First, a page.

• The following statement was released by One Bermuda Alliance MP Ben Smith, Shadow Minister of National Security

Bermuda has a growing proportion of the population close to being underwater in this economy and with increases in the cost of living coupled with more taxes, I fear that some will find themselves sinking.

The increase in land tax is one area of concern. Those with the two lowest bands of ARV can now look forward to a flat tax of $300. There was much debate around the higher bands of ARV and the higher tax for those brackets, but let’s not forget those who are already struggling who paid much less than $300 and who now face this increase.

Some people may see the increase as small, but when you are struggling to pay day-to-day bills and put food on the table, no increase in tax is small. One reason given for imposing the $300 flat rate was the cost to collect this tax. But wouldn’t it make more sense to waive the tax at this level to alleviate the cost of collecting while also providing relief for the struggling? It would also mean more time to focus on collecting the bigger amounts owed.

The second area of concern is charging a fee on all credit card payment for Government fees.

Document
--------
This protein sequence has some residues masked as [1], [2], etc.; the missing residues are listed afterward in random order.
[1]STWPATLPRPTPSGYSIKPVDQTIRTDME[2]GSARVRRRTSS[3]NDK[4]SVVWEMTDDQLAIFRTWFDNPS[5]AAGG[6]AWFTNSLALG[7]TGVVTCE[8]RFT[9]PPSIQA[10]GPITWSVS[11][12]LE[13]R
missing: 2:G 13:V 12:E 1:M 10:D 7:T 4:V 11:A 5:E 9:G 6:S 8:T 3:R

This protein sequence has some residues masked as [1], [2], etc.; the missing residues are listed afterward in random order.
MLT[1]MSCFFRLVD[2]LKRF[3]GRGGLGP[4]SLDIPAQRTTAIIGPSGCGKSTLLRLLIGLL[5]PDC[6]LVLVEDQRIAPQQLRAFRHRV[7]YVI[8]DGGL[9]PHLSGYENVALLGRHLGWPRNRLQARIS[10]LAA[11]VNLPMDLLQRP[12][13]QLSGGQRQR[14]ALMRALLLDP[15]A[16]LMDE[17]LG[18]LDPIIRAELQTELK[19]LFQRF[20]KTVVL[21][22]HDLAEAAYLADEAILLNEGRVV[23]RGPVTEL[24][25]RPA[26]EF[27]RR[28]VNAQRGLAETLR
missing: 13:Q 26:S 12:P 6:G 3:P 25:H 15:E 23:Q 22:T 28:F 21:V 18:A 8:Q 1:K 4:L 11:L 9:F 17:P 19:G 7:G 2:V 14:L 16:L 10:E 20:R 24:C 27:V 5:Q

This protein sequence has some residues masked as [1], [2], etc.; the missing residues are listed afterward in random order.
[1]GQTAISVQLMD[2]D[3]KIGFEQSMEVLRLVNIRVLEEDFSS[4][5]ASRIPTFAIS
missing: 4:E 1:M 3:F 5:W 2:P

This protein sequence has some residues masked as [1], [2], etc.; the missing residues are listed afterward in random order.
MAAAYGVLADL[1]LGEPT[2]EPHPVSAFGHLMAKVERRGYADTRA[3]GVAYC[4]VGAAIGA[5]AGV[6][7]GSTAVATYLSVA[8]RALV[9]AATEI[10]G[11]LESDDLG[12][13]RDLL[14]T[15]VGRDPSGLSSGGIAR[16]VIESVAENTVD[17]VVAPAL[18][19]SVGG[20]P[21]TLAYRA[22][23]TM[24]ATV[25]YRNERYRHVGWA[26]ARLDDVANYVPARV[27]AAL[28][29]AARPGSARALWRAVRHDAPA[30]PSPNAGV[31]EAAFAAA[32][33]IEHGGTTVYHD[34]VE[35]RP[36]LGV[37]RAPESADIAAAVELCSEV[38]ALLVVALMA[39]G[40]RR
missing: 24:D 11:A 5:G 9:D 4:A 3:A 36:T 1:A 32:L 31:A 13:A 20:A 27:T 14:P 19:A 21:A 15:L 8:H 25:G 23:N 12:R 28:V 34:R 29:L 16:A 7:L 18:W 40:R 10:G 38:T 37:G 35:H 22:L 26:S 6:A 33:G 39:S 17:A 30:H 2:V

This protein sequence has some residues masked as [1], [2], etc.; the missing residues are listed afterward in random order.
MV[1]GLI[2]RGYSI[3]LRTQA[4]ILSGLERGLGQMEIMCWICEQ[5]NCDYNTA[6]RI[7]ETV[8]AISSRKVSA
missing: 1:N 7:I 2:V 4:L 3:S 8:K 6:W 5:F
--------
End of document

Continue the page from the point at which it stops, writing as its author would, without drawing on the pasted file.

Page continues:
The same person who is struggling to cover bills may well be surviving by using their credit card to pay them, so using that card to pay Government fees just became more expensive.

In the Budget debate it was said that big companies and wealthy people have been using their cards and collecting airmiles while the Government pays the credit card fees – by the way, these are the same fees the retail sector, which has seen nine consecutive falls in sales volume – has to eat for the convenience of customers using cards.

If the focus was on the abusers, why hit the struggling Bermudian with the same fee? Couldn’t Government look at a threshold for payment via credit card which allows the lower end users to use their cards without having the added fee imposed on to them? Not doing so only penalizes the less affluent.

The third area of concern is the Sugar Tax.

The theory of reducing the consumption of sugar so that we can have a healthier community is sound, but is the implementation of a Sugar Tax to control the purchase of the drug sugar the answer?

We have an epidemic of diabetes – with resulting amputations – that we must address, but the problem is larger than sugar consumption. The overall diet in Bermuda has to be addressed, however the healthy choices are expensive and there has been very little focus on reducing the cost of healthier food.

I worry that the Sugar Tax will follow the path of the so-called sin taxes – on alcohol and tobacco. Every year these taxes go up and most people, unfortunately, seem to pay very little attention and continue to purchase them. I fear the same will happen with things like candy, cookies and cakes – the cost will be high but their consumption will continue and the cost of groceries will increase, adversely affecting those less well off.

Increasing tax on the struggling can only increase the amount of people that are struggling and make it harder for those who are already struggling to survive. This is the real impact of this Budget.

– Ben Smith

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